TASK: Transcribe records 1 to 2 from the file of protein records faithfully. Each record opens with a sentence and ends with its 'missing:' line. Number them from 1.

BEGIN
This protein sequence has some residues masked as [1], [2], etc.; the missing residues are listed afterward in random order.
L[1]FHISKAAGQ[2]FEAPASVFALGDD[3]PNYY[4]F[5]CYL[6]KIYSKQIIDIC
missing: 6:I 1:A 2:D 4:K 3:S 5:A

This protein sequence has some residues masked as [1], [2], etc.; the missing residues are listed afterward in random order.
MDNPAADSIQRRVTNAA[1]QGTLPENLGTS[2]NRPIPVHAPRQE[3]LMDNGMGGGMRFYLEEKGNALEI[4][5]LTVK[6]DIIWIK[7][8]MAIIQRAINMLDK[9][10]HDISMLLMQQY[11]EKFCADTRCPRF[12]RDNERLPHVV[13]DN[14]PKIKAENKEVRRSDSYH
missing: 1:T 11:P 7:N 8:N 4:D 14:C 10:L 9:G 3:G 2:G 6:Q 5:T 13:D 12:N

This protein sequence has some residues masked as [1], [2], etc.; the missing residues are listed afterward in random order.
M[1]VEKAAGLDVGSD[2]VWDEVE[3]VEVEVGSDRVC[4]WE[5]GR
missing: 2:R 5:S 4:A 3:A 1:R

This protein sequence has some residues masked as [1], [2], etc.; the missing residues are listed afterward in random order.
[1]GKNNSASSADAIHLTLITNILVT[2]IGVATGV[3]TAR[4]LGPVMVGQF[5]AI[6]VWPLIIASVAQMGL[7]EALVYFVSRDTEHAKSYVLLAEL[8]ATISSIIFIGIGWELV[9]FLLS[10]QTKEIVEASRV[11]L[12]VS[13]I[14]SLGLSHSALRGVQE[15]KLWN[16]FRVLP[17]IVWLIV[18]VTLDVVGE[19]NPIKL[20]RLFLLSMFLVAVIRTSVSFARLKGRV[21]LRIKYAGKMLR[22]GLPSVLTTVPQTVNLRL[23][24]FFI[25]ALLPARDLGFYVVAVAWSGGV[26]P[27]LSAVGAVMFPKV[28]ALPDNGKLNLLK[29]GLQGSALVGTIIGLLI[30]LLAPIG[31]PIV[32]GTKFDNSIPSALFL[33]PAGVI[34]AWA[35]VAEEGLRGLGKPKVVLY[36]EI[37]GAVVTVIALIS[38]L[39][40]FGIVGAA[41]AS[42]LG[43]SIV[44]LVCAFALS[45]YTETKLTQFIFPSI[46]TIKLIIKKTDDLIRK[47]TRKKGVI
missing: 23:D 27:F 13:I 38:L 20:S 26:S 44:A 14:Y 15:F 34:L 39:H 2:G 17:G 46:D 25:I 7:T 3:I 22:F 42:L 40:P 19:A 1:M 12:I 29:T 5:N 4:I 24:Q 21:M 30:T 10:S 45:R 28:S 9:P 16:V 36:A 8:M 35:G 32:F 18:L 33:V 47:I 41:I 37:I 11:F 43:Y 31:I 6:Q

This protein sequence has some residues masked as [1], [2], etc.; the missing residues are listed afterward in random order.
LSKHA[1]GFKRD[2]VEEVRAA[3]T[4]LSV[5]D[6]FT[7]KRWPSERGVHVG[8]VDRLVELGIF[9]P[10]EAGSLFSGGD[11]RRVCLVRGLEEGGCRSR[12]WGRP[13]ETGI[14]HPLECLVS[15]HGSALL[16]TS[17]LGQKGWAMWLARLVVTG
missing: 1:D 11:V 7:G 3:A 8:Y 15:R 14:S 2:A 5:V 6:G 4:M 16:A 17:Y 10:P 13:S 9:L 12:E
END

This protein sequence has some residues masked as [1], [2], etc.; the missing residues are listed afterward in random order.
L[1]FHISKAAGQ[2]FEAPASVFALGDD[3]PNYY[4]F[5]CYL[6]KIYSKQIIDIC
missing: 6:I 1:A 2:D 4:K 3:S 5:A

This protein sequence has some residues masked as [1], [2], etc.; the missing residues are listed afterward in random order.
MDNPAADSIQRRVTNAA[1]QGTLPENLGTS[2]NRPIPVHAPRQE[3]LMDNGMGGGMRFYLEEKGNALEI[4][5]LTVK[6]DIIWIK[7][8]MAIIQRAINMLDK[9][10]HDISMLLMQQY[11]EKFCADTRCPRF[12]RDNERLPHVV[13]DN[14]PKIKAENKEVRRSDSYH
missing: 1:T 11:P 7:N 8:N 4:D 14:C 10:L 9:G 3:G 2:G 6:Q 5:T 13:D 12:N